The Day I Became A Woman Review

The Day I Became A Woman takes a look at the lives of three women in modern day Iran examining what it means to be a woman in Iranian society. The film is divided into three short tales that are simply told yet powerful and allegorical.

The first story tells the tale of Hava, who has just turned nine years old and must now put her childhood behind here and put on the chaddor, the veil that signifies her becoming a woman and begin a closed-off life of living indoors. The young girl has one hour left before noon to play with her friend, a young boy, and she measures out the time she has left as a child using a stick in the sand. The story is quite simple and beautiful and the discovery in the accompanying text interview on the DVD that this tradition is not widespread but confined to a few rural areas of Iran only slightly lessens the impact of the message.

In the second story the message is much more immediate, obvious and striking. Ahoo is taking part in a women’s bicycle race along the coast on the same Persian island of Kish, the cyclist's black robes forming a strong contrast against the luminous green sea and white sand. Ahoo is pursued by her husband and family on horse-back, threatening her with divorce and calling for her to turn back and not shame her family in this way. The contrast between tradition and modernity is marked between the beating of the horses hooves and the frantic pedalling of the girls on the bicycles, in their black robes but wearing jeans and some of them listening to a Walkman. Very little happens in the story, just the painful feeling that the forces of tradition are too binding to leave behind and the images that this story leaves in the mind are powerful.

In the third story, an old woman Hoora has inherited a lot of money and wants to buy all the material goods that she has been denied for so long. The message here is just as clear as the other two films. All the appearances of modernity are there in Iran, but consumerism is just another tool used to bind women. The old woman is free to buy all the household items that she desires, but her mind is still bound by traditional thoughts and conditioning, symbolised by her rejecting a glass tea-pot as being “shameless”.

The film was co-written and directed by Marziyeh Meshkini, the wife of Moshen Makhmalbaf, one of the most important figures in Iranian cinema. The Day I Became A Woman is her first film as a director and is more or less a graduation project, having served her apprenticeship at the Makhmalbaf Film House. In many ways it looks like a film project, demonstrating how to pace a story, how to use camera shots and angles to move it along and how to use symbolism to underline messages. The direction is very good, certainly better than workman-like, but at times the symbolism looks a little forced and obvious. The points that the film makes are important and well put across, but the film itself with its fragmented structure of three short 25 minute films feels slight. Each of the stories have almost made their entire point in the first 5 minutes, (in the case of Ahoo’s story, with a single image) and the remaining time just fills out the stories with images which further underline the point but are admittedly powerful and striking.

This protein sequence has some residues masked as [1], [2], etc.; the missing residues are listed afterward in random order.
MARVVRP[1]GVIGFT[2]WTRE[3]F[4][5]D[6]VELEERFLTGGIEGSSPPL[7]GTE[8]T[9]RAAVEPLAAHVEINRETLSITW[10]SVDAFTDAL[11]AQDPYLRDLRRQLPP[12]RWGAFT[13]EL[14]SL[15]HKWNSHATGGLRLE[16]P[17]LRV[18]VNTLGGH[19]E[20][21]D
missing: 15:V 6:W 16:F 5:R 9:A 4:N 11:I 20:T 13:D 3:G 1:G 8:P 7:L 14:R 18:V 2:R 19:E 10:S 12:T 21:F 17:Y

With an anamographic 1.66:1 transfer, Artificial Eye have come up trumps once again with the image quality on this release. The picture is bright, clear and free from digital artefacts or anything more than a couple of minor dust spots. Colours are strong and the contrast is perfectly pitched to convey some of the more arresting images in the film, such as the bicycle race along the coast, the old woman on the beach and the brightness of sun, sea and sand. Subtitles are clear and removable.

The sound is presented in Dolby Digital 2.0 mono and is merely functional. The soundtrack is one element of the film that doesn’t seem to have been laboured upon, and the nature of the film doesn’t really require much action to be conveyed through the sound.

The extras on the DVD are made up of the usual Artificial Eye text extras, which are always useful and informative. With this film we have a Text statement by director, a brief summary of the themes of the film and a longer Text interview with Marziyeh Meshkini. A Filmography is also included. Although this is Marziyeh Meshkini’s first film as a director, she has worked as an assistant on Samira Makhmalbaf’s Blackboards and The Apple.

The film’s obliqueness with metaphorical and sometimes almost surreal imagery, reminiscent of co-writer Moshen Mahkmalbaf’s own recent film, Kandahar, make it less immediate and less exciting than Jafar Panahi’s powerful and brilliant The Circle, a film which deals much more directly with the theme of being a modern woman in a traditional male-dominated society. Whether it has any impact on Iranian society is doubtful, but the fact that women are in a position to make films like this is a step in the right direction. As the film demonstrates however, giving women freedom to direct their own lives is one thing, liberating a mindset conditioned by years of tradition and strict laws is an altogether greater challenge.

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